- Research the backgrounds of hedge fund managers. Before entrusting your money to anyone, research their background and qualifications. Make sure hedge fund managers are qualified to manage your money, and find out whether they have a disciplinary history within the securities industry. If the manager is registered with the SEC, you can get this information (and more) by reviewing the manager’s Form ADV. Form ADV is the uniform form used by investment advisers to register with both the SEC and state securities regulators. You can search for and view a firm’s Form ADV using the SEC’s Investment Adviser Public Disclosure (IAPD) website. You also can get copies of Form ADV for individual advisers and firms from the investment adviser, the SEC’s Public Reference Room or the state securities regulator where the adviser’s principal place of business is located. If you don’t find the investment adviser firm in the SEC’s IAPD database, be sure to call your state securities regulator or search FINRA’s BrokerCheck database for any information they may have.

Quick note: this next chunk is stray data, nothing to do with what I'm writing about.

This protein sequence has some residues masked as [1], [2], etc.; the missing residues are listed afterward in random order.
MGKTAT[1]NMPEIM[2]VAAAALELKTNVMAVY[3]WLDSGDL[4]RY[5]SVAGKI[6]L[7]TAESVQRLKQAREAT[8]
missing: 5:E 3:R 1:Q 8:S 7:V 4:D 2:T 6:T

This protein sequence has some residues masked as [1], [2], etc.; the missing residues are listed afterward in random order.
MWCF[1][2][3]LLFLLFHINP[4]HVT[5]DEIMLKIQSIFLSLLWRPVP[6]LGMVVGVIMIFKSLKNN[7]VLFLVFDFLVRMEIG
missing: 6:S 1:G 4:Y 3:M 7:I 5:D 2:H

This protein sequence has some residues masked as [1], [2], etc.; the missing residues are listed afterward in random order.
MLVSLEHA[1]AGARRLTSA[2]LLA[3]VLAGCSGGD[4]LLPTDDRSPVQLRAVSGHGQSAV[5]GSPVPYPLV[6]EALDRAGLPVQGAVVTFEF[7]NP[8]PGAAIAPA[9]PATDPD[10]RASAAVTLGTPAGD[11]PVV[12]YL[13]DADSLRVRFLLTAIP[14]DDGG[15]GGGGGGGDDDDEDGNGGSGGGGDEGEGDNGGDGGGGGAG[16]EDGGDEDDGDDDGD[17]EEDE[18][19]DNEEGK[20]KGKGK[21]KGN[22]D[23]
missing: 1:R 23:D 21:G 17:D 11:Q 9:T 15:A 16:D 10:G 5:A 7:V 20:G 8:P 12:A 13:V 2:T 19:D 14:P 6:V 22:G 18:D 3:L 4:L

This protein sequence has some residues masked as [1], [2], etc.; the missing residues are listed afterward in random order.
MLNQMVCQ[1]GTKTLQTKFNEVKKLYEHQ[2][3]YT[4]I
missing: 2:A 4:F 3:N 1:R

|Disciplinary history. In a recent action, SEC v. GEI Financial Services, Inc., the SEC alleged that a hedge fund manager failed to disclose to his advisory clients that the State of Illinois had barred him from acting as an investment adviser.|
What questions should I ask the hedge fund manager before investing?
- Ask about fees and expenses. Fees and expenses affect your return on investment. Hedge funds typically charge an annual asset management fee of 1 percent to 2 percent of assets as well as a “performance fee” of 20 percent of a hedge fund’s profit. These fees are typically higher than the fees charged by a mutual fund. A performance fee could motivate a hedge fund manager to take greater risks in the hope of generating a larger return.